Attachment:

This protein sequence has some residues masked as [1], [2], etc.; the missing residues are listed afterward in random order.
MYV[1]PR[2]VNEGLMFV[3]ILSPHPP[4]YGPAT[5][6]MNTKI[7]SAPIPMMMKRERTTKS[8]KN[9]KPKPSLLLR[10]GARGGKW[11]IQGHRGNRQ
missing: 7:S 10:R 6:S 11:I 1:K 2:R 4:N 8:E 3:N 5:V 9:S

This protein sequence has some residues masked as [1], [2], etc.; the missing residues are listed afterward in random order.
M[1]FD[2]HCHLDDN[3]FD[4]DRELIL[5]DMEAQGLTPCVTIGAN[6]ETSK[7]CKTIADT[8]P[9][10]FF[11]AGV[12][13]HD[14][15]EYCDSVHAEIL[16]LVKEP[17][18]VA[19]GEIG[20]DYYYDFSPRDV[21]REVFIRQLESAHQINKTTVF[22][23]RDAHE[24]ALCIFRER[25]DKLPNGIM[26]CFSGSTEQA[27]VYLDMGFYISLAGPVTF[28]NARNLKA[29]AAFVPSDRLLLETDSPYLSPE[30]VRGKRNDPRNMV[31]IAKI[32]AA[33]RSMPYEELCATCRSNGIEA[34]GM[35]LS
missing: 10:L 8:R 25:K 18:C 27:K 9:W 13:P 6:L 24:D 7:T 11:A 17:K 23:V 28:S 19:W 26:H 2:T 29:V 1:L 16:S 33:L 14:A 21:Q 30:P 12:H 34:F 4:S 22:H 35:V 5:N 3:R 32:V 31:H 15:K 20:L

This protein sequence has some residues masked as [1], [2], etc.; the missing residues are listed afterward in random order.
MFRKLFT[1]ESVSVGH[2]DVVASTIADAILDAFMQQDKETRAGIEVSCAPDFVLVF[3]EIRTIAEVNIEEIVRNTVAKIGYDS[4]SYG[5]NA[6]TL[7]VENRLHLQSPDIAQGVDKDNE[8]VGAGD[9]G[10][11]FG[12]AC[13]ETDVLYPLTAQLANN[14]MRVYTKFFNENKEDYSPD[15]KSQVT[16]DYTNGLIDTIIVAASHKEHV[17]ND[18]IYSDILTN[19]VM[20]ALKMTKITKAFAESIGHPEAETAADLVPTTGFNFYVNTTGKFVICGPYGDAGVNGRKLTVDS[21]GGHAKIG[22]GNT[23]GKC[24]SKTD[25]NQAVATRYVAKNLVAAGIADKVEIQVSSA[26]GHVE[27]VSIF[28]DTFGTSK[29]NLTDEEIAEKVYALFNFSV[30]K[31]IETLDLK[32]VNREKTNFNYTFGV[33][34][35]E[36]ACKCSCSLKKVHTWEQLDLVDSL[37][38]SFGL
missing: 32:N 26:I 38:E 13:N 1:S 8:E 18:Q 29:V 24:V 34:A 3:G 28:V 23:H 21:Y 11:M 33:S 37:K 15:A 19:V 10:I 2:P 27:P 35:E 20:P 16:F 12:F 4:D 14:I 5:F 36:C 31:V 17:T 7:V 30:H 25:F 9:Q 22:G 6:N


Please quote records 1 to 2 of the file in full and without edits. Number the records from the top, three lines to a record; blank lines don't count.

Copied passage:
This protein sequence has some residues masked as [1], [2], etc.; the missing residues are listed afterward in random order.
MYV[1]PR[2]VNEGLMFV[3]ILSPHPP[4]YGPAT[5][6]MNTKI[7]SAPIPMMMKRERTTKS[8]KN[9]KPKPSLLLR[10]GARGGKW[11]IQGHRGNRQ
missing: 7:S 10:R 6:S 11:I 1:K 2:R 4:N 8:E 3:N 5:V 9:S

This protein sequence has some residues masked as [1], [2], etc.; the missing residues are listed afterward in random order.
M[1]FD[2]HCHLDDN[3]FD[4]DRELIL[5]DMEAQGLTPCVTIGAN[6]ETSK[7]CKTIADT[8]P[9][10]FF[11]AGV[12][13]HD[14][15]EYCDSVHAEIL[16]LVKEP[17][18]VA[19]GEIG[20]DYYYDFSPRDV[21]REVFIRQLESAHQINKTTVF[22][23]RDAHE[24]ALCIFRER[25]DKLPNGIM[26]CFSGSTEQA[27]VYLDMGFYISLAGPVTF[28]NARNLKA[29]AAFVPSDRLLLETDSPYLSPE[30]VRGKRNDPRNMV[31]IAKI[32]AA[33]RSMPYEELCATCRSNGIEA[34]GM[35]LS
missing: 10:L 8:R 25:K 18:C 27:K 9:W 13:P 6:L 24:D 7:T 11:A 17:K 23:V 28:S 19:W 26:H 2:T 29:V 1:L 16:S 33:L 14:A 21:Q 30:P 12:H 34:F 4:S 22:H 35:V 5:N 3:R 32:V 31:H 15:K 20:L